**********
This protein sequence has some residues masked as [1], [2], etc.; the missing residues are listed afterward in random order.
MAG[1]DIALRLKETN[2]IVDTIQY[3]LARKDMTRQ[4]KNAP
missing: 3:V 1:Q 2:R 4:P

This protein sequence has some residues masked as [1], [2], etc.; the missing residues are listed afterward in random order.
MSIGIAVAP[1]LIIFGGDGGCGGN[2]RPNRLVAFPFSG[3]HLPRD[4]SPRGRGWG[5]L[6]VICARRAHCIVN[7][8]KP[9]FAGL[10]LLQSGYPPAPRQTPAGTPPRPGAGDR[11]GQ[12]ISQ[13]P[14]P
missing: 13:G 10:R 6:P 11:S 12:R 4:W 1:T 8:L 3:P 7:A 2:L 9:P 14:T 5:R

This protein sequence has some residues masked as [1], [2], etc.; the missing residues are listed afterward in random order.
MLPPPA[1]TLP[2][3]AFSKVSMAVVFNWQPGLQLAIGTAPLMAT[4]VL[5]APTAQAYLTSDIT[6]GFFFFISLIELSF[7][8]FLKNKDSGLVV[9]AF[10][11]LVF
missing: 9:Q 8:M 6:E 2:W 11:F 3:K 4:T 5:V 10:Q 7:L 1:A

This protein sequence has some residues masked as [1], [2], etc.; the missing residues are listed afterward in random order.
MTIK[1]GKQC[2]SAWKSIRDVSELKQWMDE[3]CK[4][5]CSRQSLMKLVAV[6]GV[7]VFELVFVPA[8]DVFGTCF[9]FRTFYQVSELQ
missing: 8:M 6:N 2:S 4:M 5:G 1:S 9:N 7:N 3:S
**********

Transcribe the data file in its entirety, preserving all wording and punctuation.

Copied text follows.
This protein sequence has some residues masked as [1], [2], etc.; the missing residues are listed afterward in random order.
MAG[1]DIALRLKETN[2]IVDTIQY[3]LARKDMTRQ[4]KNAP
missing: 3:V 1:Q 2:R 4:P

This protein sequence has some residues masked as [1], [2], etc.; the missing residues are listed afterward in random order.
MSIGIAVAP[1]LIIFGGDGGCGGN[2]RPNRLVAFPFSG[3]HLPRD[4]SPRGRGWG[5]L[6]VICARRAHCIVN[7][8]KP[9]FAGL[10]LLQSGYPPAPRQTPAGTPPRPGAGDR[11]GQ[12]ISQ[13]P[14]P
missing: 13:G 10:R 6:P 11:S 12:R 4:W 1:T 8:L 3:P 7:A 2:L 9:P 14:T 5:R

This protein sequence has some residues masked as [1], [2], etc.; the missing residues are listed afterward in random order.
MLPPPA[1]TLP[2][3]AFSKVSMAVVFNWQPGLQLAIGTAPLMAT[4]VL[5]APTAQAYLTSDIT[6]GFFFFISLIELSF[7][8]FLKNKDSGLVV[9]AF[10][11]LVF
missing: 9:Q 8:M 6:E 2:W 11:F 3:K 4:T 5:V 10:Q 7:L 1:A

This protein sequence has some residues masked as [1], [2], etc.; the missing residues are listed afterward in random order.
MTIK[1]GKQC[2]SAWKSIRDVSELKQWMDE[3]CK[4][5]CSRQSLMKLVAV[6]GV[7]VFELVFVPA[8]DVFGTCF[9]FRTFYQVSELQ
missing: 8:M 6:N 2:S 4:M 5:G 1:S 9:N 7:N 3:S